Cost and scale, are the two considerations, that underlines the options being regarded by the Australian Energy industry. The country will soon face a serious short fall of operating energy stations. The choice of energy along with silence on the part of big investors, is delaying decision making, which could negatively impact the energy market and by extension the economy. To top it all, there is the unending debate on the precarious state of nuclear energy to be used as the source.
Industry Super Australia (ISA) argued that nuclear energy should be given a serious consideration for powering the sector. It is realistic and cost effective as per the study by industry superannuation’s chief lobby group. In the present climate, and following the devastation at Chernobyl, Three Mile Island and Fukushima, the ethical connotations of using nuclear energy, are being seriously questioned.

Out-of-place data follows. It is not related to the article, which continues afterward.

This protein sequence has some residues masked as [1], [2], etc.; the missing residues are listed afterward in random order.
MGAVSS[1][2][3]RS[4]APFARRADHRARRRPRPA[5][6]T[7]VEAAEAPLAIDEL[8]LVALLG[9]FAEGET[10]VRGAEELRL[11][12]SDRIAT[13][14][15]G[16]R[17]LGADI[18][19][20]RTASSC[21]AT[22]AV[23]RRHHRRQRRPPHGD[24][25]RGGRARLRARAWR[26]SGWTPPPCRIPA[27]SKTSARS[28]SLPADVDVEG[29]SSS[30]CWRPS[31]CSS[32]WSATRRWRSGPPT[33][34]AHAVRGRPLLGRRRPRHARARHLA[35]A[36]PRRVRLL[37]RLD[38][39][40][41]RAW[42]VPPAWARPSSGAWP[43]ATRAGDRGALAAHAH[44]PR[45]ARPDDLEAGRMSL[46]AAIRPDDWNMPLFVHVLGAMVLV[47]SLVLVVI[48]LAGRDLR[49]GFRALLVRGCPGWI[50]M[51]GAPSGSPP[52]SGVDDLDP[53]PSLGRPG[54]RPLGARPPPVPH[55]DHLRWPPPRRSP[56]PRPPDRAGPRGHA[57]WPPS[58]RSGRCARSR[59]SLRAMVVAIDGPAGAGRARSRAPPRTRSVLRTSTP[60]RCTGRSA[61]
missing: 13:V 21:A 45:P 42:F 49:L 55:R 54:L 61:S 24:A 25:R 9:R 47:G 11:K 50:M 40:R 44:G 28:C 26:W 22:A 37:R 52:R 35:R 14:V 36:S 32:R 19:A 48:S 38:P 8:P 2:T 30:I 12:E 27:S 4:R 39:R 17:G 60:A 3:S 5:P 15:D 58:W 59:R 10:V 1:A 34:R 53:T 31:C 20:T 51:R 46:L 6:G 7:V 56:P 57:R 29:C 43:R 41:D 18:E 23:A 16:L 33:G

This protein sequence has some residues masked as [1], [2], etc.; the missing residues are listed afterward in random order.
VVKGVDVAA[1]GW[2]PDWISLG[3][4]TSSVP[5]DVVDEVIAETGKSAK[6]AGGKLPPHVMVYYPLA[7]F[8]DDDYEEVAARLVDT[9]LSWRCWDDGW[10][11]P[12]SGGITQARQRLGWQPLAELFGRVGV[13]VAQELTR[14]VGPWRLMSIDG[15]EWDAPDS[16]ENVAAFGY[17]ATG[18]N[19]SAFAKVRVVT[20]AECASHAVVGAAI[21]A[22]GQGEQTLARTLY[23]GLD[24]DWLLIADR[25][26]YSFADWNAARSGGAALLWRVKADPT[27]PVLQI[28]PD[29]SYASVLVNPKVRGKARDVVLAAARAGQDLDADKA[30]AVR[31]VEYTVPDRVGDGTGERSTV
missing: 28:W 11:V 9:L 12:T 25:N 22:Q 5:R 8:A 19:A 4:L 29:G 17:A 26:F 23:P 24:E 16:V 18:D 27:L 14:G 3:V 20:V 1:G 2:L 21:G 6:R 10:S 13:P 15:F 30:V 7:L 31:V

“If you look at the output of the nuclear industry, and if you consider its future relative to other technologies, it looks awfully good relative to some of the other potential technologies and therefore it shouldn’t be excluded from consideration,” ISA’s chief economist Stephen Anthony told The World Today.
Environment conservationists have raised red flags. Wind and solar energy still emerge at the top as viable solution to Australia’s energy crisis. The report strongly builds a case for the creation of a nuclear facility in a nuclear shy Australia, not as the singular answer but as an attempt to not limit energy sources. Building the apparatus for solar and wind has proven to be expensive to the economy. The increasing cost has dampened and slowed the process. Also investments so far, have come forth to fuel smaller scale projects.